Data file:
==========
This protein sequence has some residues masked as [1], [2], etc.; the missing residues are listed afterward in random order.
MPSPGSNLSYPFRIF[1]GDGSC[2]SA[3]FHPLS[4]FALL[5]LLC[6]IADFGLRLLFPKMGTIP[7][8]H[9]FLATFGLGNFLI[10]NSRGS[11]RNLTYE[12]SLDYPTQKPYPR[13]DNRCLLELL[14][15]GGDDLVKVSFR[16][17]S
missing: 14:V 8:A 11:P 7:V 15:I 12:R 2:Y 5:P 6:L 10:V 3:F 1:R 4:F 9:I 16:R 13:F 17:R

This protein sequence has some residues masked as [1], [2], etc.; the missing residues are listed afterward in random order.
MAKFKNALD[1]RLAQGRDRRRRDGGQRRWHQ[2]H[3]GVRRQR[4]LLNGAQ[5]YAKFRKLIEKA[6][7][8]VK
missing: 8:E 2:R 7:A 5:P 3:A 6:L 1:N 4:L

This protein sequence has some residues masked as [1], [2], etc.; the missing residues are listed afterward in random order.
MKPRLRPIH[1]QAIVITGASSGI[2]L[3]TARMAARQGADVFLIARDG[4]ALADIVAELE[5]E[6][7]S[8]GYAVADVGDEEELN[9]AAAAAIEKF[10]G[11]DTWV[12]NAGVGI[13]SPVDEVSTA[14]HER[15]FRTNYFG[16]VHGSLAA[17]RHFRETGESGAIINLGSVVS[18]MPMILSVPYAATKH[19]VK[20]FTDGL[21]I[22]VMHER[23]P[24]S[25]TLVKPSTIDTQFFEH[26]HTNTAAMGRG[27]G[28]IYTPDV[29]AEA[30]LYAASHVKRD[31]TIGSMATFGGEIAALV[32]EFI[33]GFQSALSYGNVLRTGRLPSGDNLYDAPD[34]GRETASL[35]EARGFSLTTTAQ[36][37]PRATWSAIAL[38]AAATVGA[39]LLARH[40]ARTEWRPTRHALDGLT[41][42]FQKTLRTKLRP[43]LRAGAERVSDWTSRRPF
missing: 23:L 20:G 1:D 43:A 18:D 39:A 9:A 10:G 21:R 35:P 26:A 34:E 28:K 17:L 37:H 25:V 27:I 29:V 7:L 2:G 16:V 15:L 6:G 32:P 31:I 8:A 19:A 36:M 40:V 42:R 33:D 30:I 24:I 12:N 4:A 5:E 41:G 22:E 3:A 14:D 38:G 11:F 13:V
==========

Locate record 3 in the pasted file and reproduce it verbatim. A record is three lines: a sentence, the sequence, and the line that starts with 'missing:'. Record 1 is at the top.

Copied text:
This protein sequence has some residues masked as [1], [2], etc.; the missing residues are listed afterward in random order.
MKPRLRPIH[1]QAIVITGASSGI[2]L[3]TARMAARQGADVFLIARDG[4]ALADIVAELE[5]E[6][7]S[8]GYAVADVGDEEELN[9]AAAAAIEKF[10]G[11]DTWV[12]NAGVGI[13]SPVDEVSTA[14]HER[15]FRTNYFG[16]VHGSLAA[17]RHFRETGESGAIINLGSVVS[18]MPMILSVPYAATKH[19]VK[20]FTDGL[21]I[22]VMHER[23]P[24]S[25]TLVKPSTIDTQFFEH[26]HTNTAAMGRG[27]G[28]IYTPDV[29]AEA[30]LYAASHVKRD[31]TIGSMATFGGEIAALV[32]EFI[33]GFQSALSYGNVLRTGRLPSGDNLYDAPD[34]GRETASL[35]EARGFSLTTTAQ[36][37]PRATWSAIAL[38]AAATVGA[39]LLARH[40]ARTEWRPTRHALDGLT[41][42]FQKTLRTKLRP[43]LRAGAERVSDWTSRRPF
missing: 23:L 20:G 1:D 43:A 18:D 39:A 9:A 10:G 21:R 35:P 26:A 34:E 28:K 17:L 37:H 25:V 27:I 29:V 7:L 2:G 16:V 15:L 6:G 32:P 31:I 8:A 19:A 36:M 40:V 42:R 33:D 30:I 24:I 12:N 4:A 5:E 41:G 22:E 3:A 14:D 38:G 11:F 13:V